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Pac-West Economist: Economy ‘Hot Until It Is Not’

Pac-West Economist: Economy ‘Hot Until It Is Not’
April 08
00:40 2022

The economic outlook is “hot until it is not,” Christopher Thornberg of Beacon Economics told the Pacific-West Fastener Association.

The “long run still matters,” Thornberg said. “The economy is back, labor supply is short and the outlook is hot until it is not.”

A major factor in the economy is “the narrative,” but the economic narrative may not be accurate. “Beware of the narrative,” Thornberg cautioned.

Thornberg said natural disasters – such as the Covid-19 pandemic – “have little long-run economic impact.”  The pandemic recession was “deep and short.”

The economy is back and even “overheated,” which can lead to cyclical risks, Thornberg said.

We are seeing 2005 again,” Thornberg suggested.  Government and bond markets “are in la-la land.”  

In 2005 it was the private sector that was going wild.  With the pandemic, it was the government spending wildly.

There are no “new normals” from the pandemic, Thornberg declared.

The pandemic did stifle spending temporarily, which has been followed by a 25% spending increase on durable goods.  “Retail is steady and industrial is insanely tight,” Thornberg said.  And the automobile inventory is “zero.”  New home permits are up.

Now Americans are “overeating” with spending.

Inflation is based on demand, Thornberg said.

Thornberg recalled that in 2019 people were asking when home prices are going to fall.  Instead of falling, real estate prices have jumped yet higher.

Inventories are a problem because there hasn’t been an increase in capacity.

“Unions feel empowered right now,” Thornberg said.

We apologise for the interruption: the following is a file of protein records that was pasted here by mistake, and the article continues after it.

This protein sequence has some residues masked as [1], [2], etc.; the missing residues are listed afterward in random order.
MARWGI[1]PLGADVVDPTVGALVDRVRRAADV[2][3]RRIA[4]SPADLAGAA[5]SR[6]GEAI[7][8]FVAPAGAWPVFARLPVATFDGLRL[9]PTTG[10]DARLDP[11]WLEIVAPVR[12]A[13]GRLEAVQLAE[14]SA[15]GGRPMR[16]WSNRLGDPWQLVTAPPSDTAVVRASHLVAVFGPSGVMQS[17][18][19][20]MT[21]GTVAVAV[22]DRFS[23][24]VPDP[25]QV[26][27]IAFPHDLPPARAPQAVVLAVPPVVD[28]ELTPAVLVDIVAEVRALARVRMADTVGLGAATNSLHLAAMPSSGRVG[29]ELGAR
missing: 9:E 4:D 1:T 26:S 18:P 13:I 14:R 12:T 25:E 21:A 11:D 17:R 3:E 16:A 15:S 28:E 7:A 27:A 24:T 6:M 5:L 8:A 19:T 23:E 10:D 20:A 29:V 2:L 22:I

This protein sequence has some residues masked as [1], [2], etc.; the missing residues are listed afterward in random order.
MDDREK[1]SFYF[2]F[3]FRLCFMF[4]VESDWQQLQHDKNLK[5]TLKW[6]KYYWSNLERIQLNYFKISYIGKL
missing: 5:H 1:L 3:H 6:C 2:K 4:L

A significant change in the U.S. economy is the demographic change because the percentage of people in the workforce. During 2020 three million people dropped out of the labor market.

“They retired,” Thornberg said of Baby Boomers.   

He cited MGM Resorts with 50,000 employees having 5,000 job openings as an example of the shortage of labor.

Thus employers need to “step up your game” to keep employees.  Also look for ways to make current jobs more efficient “to get more out of current employees.”

The government spent $2.1 trillion on the pandemic and “when you throw this much money into the economy” you get inflation, Thornberg said.

“What are fasteners going to cost in three years?”  Thornberg asked.  He predicted 20% more inflation in the next two or three years.  “This is going to get ugly.”

On the contrary, “gas prices aren’t that high” in comparison to 2012.

What is your best investment now? Thornberg responded: “Refinance your house.”

“Every generation has to learn the hard way that there is no such thing as a free lunch,” Thornberg observed.

“When will interest rates reflect reality?” Thornberg asked.  “A sugar crash has to come.”

“Don’t get far from your bunker,” Thornberg advised Pac-West. Current conditions are “not sustainable.  Stay constrained.  And be ready to pick up the pieces.”

He expects interest rates will “cool off” in 2023.

Thornberg said he six months ago that “they are overdoing it, watch out.” And now he says, “They overdid it.”

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